Resistance by poster: a history of Palestinian poster art

Resistance by poster: a history of Palestinian poster art
Exhibition: An international exhibition is displaying thousands of posters in support of the Palestinian cause dating back to 1917.
3 min read
08 April, 2015
Jamal al-Abtah 1988 [al-Araby]

To understand the power poster art has to whip up public emotion we need to remember the days before mass media. It was a time when the street was the most effective space for propaganda, and posters were used to shape opinion or encourage action.

Poster art has been used to promote revolutionary causes, including the Palestinian cause. This is embodied by an exhibition Palestine: 100 years, 100 posters organised by the Artists for Palestine organisationThe exhibition displays almost a century's worth of posters related to the Palestinian cause that date from the 1917 Balfour Declaration.

"The exhibition brings together 1000s of posters that trace the development of the Palestinian cause," Samir Abdullah, an Egyptian film director and organiser of the exhibition who lives in Paris, told al-Araby al-Jadeed.

Documenting a history of atrocities, the posters also show how Palestinians have defended themselves. Not only designed by Arab artists, poster designs come from a variety of countries and people with no geographical or linguistic affinity with the Palestinians, but who embody a sense of shared values.

     Documenting a history of atrocities, the posters also show how Palestinians have defended themselves.

The film director is also one of the founders of the Artists for Palestine organisation. This was launched on 1 August 2014 in reaction to Israel's military aggression in Gaza, and aims to unite artists of different nationalities and specialities who support Palestine. The other founders include: Raouf Karray, Nasser Soumi, Maria Amaral, Jean-Phillipe Elantkowski and Rashid Qureshi.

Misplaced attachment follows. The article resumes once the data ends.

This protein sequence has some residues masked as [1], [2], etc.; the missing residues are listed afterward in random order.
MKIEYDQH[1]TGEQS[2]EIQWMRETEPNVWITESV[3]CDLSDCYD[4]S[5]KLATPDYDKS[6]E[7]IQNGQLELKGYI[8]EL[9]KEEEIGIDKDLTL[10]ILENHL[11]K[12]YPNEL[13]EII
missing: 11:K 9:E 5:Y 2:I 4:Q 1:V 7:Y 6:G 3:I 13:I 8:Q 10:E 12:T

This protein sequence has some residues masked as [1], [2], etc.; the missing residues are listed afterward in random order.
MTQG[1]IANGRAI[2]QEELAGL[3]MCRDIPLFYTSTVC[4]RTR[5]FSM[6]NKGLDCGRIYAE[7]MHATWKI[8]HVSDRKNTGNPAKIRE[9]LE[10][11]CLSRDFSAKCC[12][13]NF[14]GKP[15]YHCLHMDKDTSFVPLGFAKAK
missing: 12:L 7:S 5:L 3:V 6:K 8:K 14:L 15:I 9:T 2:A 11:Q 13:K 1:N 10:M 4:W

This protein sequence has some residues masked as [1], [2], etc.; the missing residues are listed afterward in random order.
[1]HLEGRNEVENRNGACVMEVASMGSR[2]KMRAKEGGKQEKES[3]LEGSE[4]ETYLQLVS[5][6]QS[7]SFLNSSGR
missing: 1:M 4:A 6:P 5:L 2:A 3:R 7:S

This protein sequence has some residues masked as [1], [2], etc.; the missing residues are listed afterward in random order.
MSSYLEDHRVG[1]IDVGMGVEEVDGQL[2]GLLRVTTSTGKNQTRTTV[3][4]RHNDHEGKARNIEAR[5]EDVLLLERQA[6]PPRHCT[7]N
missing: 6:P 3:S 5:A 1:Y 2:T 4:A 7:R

Abdullah explains that the organisation is important because it has created a space for artists committed to the Palestinian cause to work together. Many wear the movement's slogan, a map of Palestine resembling a blood stain on a black t-shirt, especially when they appear in public. "The movement is a spontaneous reation to attempts by the international artistic community to polish and enhance Israel's image," he argues. 

The exhibition Palestine: 100 years, 100 posters is being shown at different locations. The exhibition is a tribute to Izz al-Din Qalaq, the first person to collect posters by the Palestinian resistance. Qalaq owned 600 posters that make up the bulk of the project.

The exhibition's organisers have made contact with other organisations and individuals who collect posters, as the exhibition has moved location. This includes the website The Palestine Poster Project Archives.

Artists for Palestine has also coordinated a project to create the longest piece of artistic cloth ever made, covered in red handprints. The organisation takes a piece of cloth measuring ten metres by two metres to every country it visits. "We will attach these pieces together until the cloth is over 700 km long: the length of Israel's West Bank barrier," Abdullah explains.

This article is an edited translation from our Arabic edition.